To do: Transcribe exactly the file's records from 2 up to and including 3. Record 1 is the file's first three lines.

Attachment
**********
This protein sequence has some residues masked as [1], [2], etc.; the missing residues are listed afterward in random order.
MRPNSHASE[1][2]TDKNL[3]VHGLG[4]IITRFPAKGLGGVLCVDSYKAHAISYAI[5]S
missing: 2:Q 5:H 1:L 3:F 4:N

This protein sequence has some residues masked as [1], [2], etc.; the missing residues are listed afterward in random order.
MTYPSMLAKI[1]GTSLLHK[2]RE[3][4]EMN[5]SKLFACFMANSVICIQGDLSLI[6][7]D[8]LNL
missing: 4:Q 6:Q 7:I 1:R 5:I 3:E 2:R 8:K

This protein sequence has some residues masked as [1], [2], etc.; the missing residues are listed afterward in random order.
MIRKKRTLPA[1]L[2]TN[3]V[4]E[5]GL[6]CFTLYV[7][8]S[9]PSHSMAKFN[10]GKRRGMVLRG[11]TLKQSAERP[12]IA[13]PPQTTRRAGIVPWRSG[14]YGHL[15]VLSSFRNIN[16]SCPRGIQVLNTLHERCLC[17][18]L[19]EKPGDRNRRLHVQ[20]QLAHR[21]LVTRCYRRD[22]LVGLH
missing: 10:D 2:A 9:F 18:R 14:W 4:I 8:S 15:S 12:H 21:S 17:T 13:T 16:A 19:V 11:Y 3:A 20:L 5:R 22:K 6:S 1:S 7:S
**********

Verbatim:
This protein sequence has some residues masked as [1], [2], etc.; the missing residues are listed afterward in random order.
MTYPSMLAKI[1]GTSLLHK[2]RE[3][4]EMN[5]SKLFACFMANSVICIQGDLSLI[6][7]D[8]LNL
missing: 4:Q 6:Q 7:I 1:R 5:I 3:E 2:R 8:K

This protein sequence has some residues masked as [1], [2], etc.; the missing residues are listed afterward in random order.
MIRKKRTLPA[1]L[2]TN[3]V[4]E[5]GL[6]CFTLYV[7][8]S[9]PSHSMAKFN[10]GKRRGMVLRG[11]TLKQSAERP[12]IA[13]PPQTTRRAGIVPWRSG[14]YGHL[15]VLSSFRNIN[16]SCPRGIQVLNTLHERCLC[17][18]L[19]EKPGDRNRRLHVQ[20]QLAHR[21]LVTRCYRRD[22]LVGLH
missing: 10:D 2:A 9:F 18:R 14:W 4:I 8:S 15:S 12:H 21:S 17:T 13:T 16:A 19:V 11:Y 3:A 20:L 5:R 22:K 6:S 1:S 7:S